Shame is something that all present and former victims of abuse know well. Whereas other people can say, “Why did I do that? Doh!,” and shrug it off, those of us with… a more varied upbringing, shall we say, are more likely to internalize it, where it joins a big slog of unpleasant and unnecesary garbage that jointly contributes to an even greater degree of devaluation of oneself.
Shame is at the root of many personality disorders, including Borderline and Narcissistic. But it seems to me that shame in general is at the core of many self-esteem issues, and is definitely at the core of self-hatred.
People have always said I was too hard on myself, but I have had a tendency to not understand what they mean, even if it makes me feel better – that one time. (How many times have people said that to you? Has it helped?)
(To help with this article, I looked up shame in the dictionary, and the definition didn’t help me to understand it better – but you’re welcome to look it up yourself. Wikipedia had a much better description.)
I’ve made a ton of mistakes this week, and although they all have explanations, they all made me feel worse and worse about myself, rather than simply taking it as just an avenue where I need to do better. Thanks to a friend of mine (thank you Kathleen!), I was able to really start looking at shame the way *I* needed to look at it for my life.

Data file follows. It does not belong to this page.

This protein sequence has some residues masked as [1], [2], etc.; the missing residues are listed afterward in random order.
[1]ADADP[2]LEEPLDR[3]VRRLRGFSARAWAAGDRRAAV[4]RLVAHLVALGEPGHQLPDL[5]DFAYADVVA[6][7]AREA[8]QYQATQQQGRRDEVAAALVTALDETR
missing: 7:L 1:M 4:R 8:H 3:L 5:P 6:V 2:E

I realized that I feel shame on a daily basis. That not only do I feel shame about how I live, how I look, and what I’ve done in my life, but I feel shame for the actions of others too. I feel shame that my dad left me. I feel shame that I was abused, especially sexually. In a freaky turn of thought, I realized that I also feel shame that I wasn’t abused more, and I feel shame that I have survived.
In fact, I think I feel shame about itty bitty even more ridiculous things too – like the fact that I hate working with gmail, or that I only call my brother once a week!!!
My shame amounts to good things to. I feel shame to have married my best friend, because I don’t feel good enough for him. I feel shame that I have no kids, and I feel shame that I’m too afraid to have kids because of the pain I’ve dealt with in my life, and the pain that’s constantly in the news. What a crock of garbage all this shame is, you know? All of this hatred isn’t what God, the universe, or a loving overall spirit would want for his daughter!
I don’t know if I can move past all this shame, and heal myself, and I don’t know if I can get beyond all of this pain to once again help others, but I’d really like to. All of this self-hatred lessens the inner me – and who can be a fully developed person while being ashamed of both the good and the bad of oneself, you know?
Sigh… there’s always so much to do on the road to self-improvement.